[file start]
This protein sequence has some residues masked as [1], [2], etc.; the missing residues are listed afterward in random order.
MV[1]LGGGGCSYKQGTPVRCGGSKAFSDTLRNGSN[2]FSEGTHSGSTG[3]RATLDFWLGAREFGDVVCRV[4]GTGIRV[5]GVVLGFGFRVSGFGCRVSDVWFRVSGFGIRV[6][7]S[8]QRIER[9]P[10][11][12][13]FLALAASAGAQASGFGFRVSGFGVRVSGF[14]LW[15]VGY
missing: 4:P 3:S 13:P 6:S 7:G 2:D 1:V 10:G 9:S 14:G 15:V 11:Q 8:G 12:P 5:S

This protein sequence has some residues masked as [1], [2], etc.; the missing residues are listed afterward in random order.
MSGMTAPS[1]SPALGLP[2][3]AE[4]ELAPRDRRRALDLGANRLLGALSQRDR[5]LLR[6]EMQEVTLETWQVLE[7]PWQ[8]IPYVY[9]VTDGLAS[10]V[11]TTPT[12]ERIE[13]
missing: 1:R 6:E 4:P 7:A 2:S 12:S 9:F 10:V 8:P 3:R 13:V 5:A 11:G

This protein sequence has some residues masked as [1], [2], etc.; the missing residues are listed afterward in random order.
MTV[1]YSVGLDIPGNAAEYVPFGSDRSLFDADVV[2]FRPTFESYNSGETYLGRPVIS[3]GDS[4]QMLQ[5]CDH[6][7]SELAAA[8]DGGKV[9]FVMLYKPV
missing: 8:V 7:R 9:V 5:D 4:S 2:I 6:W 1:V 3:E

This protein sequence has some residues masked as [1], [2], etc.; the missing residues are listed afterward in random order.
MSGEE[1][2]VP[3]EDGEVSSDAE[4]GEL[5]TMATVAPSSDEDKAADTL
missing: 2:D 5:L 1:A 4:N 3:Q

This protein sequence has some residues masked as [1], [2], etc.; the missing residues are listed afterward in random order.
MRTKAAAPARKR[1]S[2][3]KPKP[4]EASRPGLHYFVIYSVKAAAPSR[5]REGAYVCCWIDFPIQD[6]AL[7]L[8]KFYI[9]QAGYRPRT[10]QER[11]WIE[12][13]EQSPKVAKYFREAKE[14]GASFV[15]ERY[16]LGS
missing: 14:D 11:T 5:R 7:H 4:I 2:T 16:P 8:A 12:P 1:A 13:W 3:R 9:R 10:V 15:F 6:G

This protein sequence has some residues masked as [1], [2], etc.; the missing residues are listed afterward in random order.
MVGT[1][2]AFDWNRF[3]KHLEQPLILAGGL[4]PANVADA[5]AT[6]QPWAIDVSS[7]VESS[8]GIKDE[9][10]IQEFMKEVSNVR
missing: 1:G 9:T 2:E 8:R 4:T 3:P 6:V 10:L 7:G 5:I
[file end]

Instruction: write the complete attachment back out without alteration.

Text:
This protein sequence has some residues masked as [1], [2], etc.; the missing residues are listed afterward in random order.
MV[1]LGGGGCSYKQGTPVRCGGSKAFSDTLRNGSN[2]FSEGTHSGSTG[3]RATLDFWLGAREFGDVVCRV[4]GTGIRV[5]GVVLGFGFRVSGFGCRVSDVWFRVSGFGIRV[6][7]S[8]QRIER[9]P[10][11][12][13]FLALAASAGAQASGFGFRVSGFGVRVSGF[14]LW[15]VGY
missing: 4:P 3:S 13:P 6:S 7:G 2:D 1:V 10:G 9:S 14:G 15:V 11:Q 8:G 12:P 5:S

This protein sequence has some residues masked as [1], [2], etc.; the missing residues are listed afterward in random order.
MSGMTAPS[1]SPALGLP[2][3]AE[4]ELAPRDRRRALDLGANRLLGALSQRDR[5]LLR[6]EMQEVTLETWQVLE[7]PWQ[8]IPYVY[9]VTDGLAS[10]V[11]TTPT[12]ERIE[13]
missing: 1:R 6:E 4:P 7:A 2:S 12:S 9:F 10:V 8:P 3:R 13:V 5:A 11:G

This protein sequence has some residues masked as [1], [2], etc.; the missing residues are listed afterward in random order.
MTV[1]YSVGLDIPGNAAEYVPFGSDRSLFDADVV[2]FRPTFESYNSGETYLGRPVIS[3]GDS[4]QMLQ[5]CDH[6][7]SELAAA[8]DGGKV[9]FVMLYKPV
missing: 8:V 7:R 9:V 5:D 4:S 2:I 6:W 1:V 3:E

This protein sequence has some residues masked as [1], [2], etc.; the missing residues are listed afterward in random order.
MSGEE[1][2]VP[3]EDGEVSSDAE[4]GEL[5]TMATVAPSSDEDKAADTL
missing: 2:D 5:L 1:A 4:N 3:Q

This protein sequence has some residues masked as [1], [2], etc.; the missing residues are listed afterward in random order.
MRTKAAAPARKR[1]S[2][3]KPKP[4]EASRPGLHYFVIYSVKAAAPSR[5]REGAYVCCWIDFPIQD[6]AL[7]L[8]KFYI[9]QAGYRPRT[10]QER[11]WIE[12][13]EQSPKVAKYFREAKE[14]GASFV[15]ERY[16]LGS
missing: 14:D 11:T 5:R 7:H 4:I 2:T 16:P 8:A 12:P 1:A 13:W 3:R 9:R 10:V 15:F 6:G

This protein sequence has some residues masked as [1], [2], etc.; the missing residues are listed afterward in random order.
MVGT[1][2]AFDWNRF[3]KHLEQPLILAGGL[4]PANVADA[5]AT[6]QPWAIDVSS[7]VESS[8]GIKDE[9][10]IQEFMKEVSNVR
missing: 1:G 9:T 2:E 8:R 4:T 3:P 6:V 10:L 7:G 5:I